Crypto’s dark role in the US opioid epidemic

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Hel­lo and wel­come to this week’s edi­tion of the FT’s Crypto­fi­nance newslet­ter. This week we’re tak­ing a look at anoth­er “cryp­to use case” . . . pur­chas­ing fentanyl.

After last year’s his­toric mar­ket crash and sub­se­quent col­lapse of many high-pro­file com­pa­nies, the cryp­to indus­try is in over­drive to con­vince scep­tics that there are use­ful fea­tures to cryp­tocur­ren­cies that demand main­stream adoption.

Crit­ics of crypto’s use aren’t short of ammu­ni­tion, point­ing to its hefty car­bon foot­print, lack of basic con­sumer pro­tec­tion, cor­po­rate ran­somware and the financ­ing of North Korea’s nuclear weapons programme.

This week anoth­er tar­get emerged. Blockchain ana­lyt­ics firm Ellip­tic pub­lished a study link­ing cryp­tocur­ren­cies with the spread of fen­tanyl, a potent syn­thet­ic opi­oid and the lead­ing cause of death for 18- to 45-year-olds in the US.

Accord­ing to Ellip­tic, most fen­tanyl traf­ficked into the US is man­u­fac­tured using chem­i­cal ingre­di­ents import­ed from Chi­nese sup­pli­ers, and 90 per cent of these sup­pli­ers accept cryp­tocur­ren­cy payments.

Elliptic’s research team received offers to sup­ply large quan­ti­ties of one par­tic­u­lar chem­i­cal ingre­di­ent which is not used to man­u­fac­ture any oth­er prod­uct, and is a con­trolled sub­stance in most coun­tries. A “menu” of chem­i­cals pro­vid­ed to the Ellip­tic team also includ­ed ingre­di­ents for metham­phet­a­mine and amphetamine.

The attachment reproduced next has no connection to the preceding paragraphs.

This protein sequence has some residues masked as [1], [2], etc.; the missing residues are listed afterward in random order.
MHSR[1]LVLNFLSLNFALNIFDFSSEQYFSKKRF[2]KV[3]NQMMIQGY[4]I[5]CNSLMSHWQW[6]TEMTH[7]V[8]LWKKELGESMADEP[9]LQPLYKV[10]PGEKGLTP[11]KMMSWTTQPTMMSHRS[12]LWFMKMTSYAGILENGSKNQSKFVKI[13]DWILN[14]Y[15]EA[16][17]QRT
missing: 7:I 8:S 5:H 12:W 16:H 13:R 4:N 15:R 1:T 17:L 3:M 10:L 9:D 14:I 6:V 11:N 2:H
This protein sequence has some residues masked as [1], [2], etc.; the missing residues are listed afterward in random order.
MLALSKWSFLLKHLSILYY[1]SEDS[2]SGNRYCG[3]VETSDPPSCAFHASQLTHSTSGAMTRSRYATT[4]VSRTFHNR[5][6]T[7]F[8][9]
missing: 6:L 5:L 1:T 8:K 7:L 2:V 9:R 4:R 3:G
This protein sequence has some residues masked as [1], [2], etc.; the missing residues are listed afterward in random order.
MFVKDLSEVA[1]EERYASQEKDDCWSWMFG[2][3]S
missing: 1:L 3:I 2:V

“It’s hard to say how impor­tant cryp­to is to this type of activ­i­ty but the fact that such a large pro­por­tion of these sup­pli­ers accept cryp­to sug­gests to me there is a sig­nif­i­cant demand to pay in cryp­to for these types of chem­i­cals,” Tom Robin­son, Elliptic’s chief sci­en­tist and co-founder, told me over the phone.

The fen­tanyl epi­dem­ic plagu­ing the US is hard to over­state. The illic­it drug has replaced legal­ly pre­scribed painkillers as the main cause of over­dose in the coun­try, and the death rate is equiv­a­lent to one Amer­i­can over­dos­ing every five minutes.